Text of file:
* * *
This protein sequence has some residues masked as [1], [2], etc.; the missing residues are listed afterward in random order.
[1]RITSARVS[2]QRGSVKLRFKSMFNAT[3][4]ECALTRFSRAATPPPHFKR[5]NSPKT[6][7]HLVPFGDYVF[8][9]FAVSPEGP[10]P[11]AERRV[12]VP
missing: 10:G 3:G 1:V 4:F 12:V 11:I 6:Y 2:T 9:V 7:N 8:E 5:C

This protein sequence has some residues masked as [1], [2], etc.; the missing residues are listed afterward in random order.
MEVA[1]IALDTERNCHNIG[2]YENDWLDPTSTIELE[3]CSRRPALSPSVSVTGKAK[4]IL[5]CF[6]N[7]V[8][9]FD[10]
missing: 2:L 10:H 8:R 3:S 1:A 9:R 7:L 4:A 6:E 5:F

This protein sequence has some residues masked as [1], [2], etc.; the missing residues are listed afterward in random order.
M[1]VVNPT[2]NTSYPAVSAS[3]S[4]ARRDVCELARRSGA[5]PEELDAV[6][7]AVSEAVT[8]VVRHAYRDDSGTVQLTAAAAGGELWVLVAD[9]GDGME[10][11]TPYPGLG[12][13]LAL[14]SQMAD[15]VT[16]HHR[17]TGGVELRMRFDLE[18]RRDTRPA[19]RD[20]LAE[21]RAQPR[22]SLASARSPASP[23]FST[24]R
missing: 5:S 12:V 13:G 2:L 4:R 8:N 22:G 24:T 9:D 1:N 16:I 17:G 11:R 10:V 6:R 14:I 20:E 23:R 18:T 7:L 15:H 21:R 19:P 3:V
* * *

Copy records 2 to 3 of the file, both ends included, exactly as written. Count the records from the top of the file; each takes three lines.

This protein sequence has some residues masked as [1], [2], etc.; the missing residues are listed afterward in random order.
MEVA[1]IALDTERNCHNIG[2]YENDWLDPTSTIELE[3]CSRRPALSPSVSVTGKAK[4]IL[5]CF[6]N[7]V[8][9]FD[10]
missing: 2:L 10:H 8:R 3:S 1:A 9:R 7:L 4:A 6:E 5:F

This protein sequence has some residues masked as [1], [2], etc.; the missing residues are listed afterward in random order.
M[1]VVNPT[2]NTSYPAVSAS[3]S[4]ARRDVCELARRSGA[5]PEELDAV[6][7]AVSEAVT[8]VVRHAYRDDSGTVQLTAAAAGGELWVLVAD[9]GDGME[10][11]TPYPGLG[12][13]LAL[14]SQMAD[15]VT[16]HHR[17]TGGVELRMRFDLE[18]RRDTRPA[19]RD[20]LAE[21]RAQPR[22]SLASARSPASP[23]FST[24]R
missing: 5:S 12:V 13:G 2:L 4:R 8:N 22:G 24:T 9:D 1:N 16:I 17:G 11:R 10:V 6:R 14:I 20:E 23:R 18:T 7:L 15:H 21:R 19:P 3:V